Outspoken critic of Li’s leadership of C.B. 3 is booted from E.V. board | East Villager & Lower East Sider

Outspoken critic of Li’s leadership of C.B. 3 is booted from E.V. board

Ayo Harrington, who sharply criticized Gigi Li’s appointments on C.B. 3, found out last week that she was not reappointed to the East Village board.

Ayo Harrington, who sharply criticized Gigi Li’s appointments on C.B. 3, found out last week that she was not reappointed to the East Village board.

BY LESLEY SUSSMAN  |  In harshly worded language, recently ousted Community Board 3 board member Ayo Harrington lashed out Tuesday night against Manhattan Borough President Gale Brewer, charging that Brewer’s refusal to reappoint her as a member of the board was “shameful and disappointing.”

Harrington’s comments were made before the full board at its meeting at P.S. 20 on Essex St. just a few days after Harrington — a fierce critic of C.B. 3 Chairperson Gigi Li — was informed by the Borough President’s Office that she would not be reappointed to the East Village community board.

Li was not present at the meeting because she was reportedly on vacation.

Harrington, an African-American, had charged that Li “consistently and regularly failed to appoint any black or Latino members of our community board as the chairperson of a committee, subcommittee or task force,” a charge that Li strongly denied.

As first reported in this newspaper in January, an Equal Employment Opportunity investigation into these allegations by the Borough President’s Office determined that the charge was “unsubstantiated,” and that Li — the first woman of Chinese descent to lead a New York City community board — had not chaired C.B. 3 long enough (one year) nor made enough appointments (six) to have established a “consistent pattern” of failing to appoint qualified blacks and Latinos.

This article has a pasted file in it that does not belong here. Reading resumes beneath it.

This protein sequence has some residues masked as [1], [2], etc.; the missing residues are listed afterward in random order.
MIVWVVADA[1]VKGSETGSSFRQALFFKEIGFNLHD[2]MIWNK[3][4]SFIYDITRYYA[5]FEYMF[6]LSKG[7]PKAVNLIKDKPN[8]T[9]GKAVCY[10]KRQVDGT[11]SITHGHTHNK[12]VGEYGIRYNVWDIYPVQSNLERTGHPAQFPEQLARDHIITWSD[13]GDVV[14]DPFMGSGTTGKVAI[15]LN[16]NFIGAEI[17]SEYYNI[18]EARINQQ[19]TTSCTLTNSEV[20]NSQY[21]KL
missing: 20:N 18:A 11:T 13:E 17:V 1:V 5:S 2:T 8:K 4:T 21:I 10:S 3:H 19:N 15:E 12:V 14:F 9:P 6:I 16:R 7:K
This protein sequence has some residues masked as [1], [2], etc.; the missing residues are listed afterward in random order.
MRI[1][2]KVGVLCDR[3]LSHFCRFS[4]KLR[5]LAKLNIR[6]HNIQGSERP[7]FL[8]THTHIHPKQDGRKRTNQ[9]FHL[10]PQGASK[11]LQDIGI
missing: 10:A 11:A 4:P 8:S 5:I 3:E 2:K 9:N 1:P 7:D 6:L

The final report on the matter, which this paper obtained through a Freedom of Information Law request, did, however, find that Li and the board’s leadership “failed to sufficiently emphasize the value of diversity and inclusion.”

Harrington, who was passed over by Li last year to head the board’s Human Services and Education Committee, was not the only board member to make the complaint. Li has come under heavy criticism in the past year from a group of board members who were also displeased with several of her key appointments.

Harrington, however, became the loudest voice calling for reform and had incurred the wrath of Li, although in past months the two of them seemed to be getting along quite well at board meetings.

In her remarks at Tuesday night’s board meeting, which drew loud applause — but few voices of support from other board members — Harrington said she had decided as a matter of principle to “speak out about issues like race that made other people uncomfortable. I am the kind of person who is not afraid to speak out, and I’m also unstoppable,” she said.

In her statement, Harrington, who was the interim chairperson of the board’s Health, Seniors and Human Services / Youth, Education and Human Rights Committee, went on to say that she had received broad support from board members and community residents alike for speaking out about the issue of race and inclusion on C.B. 3.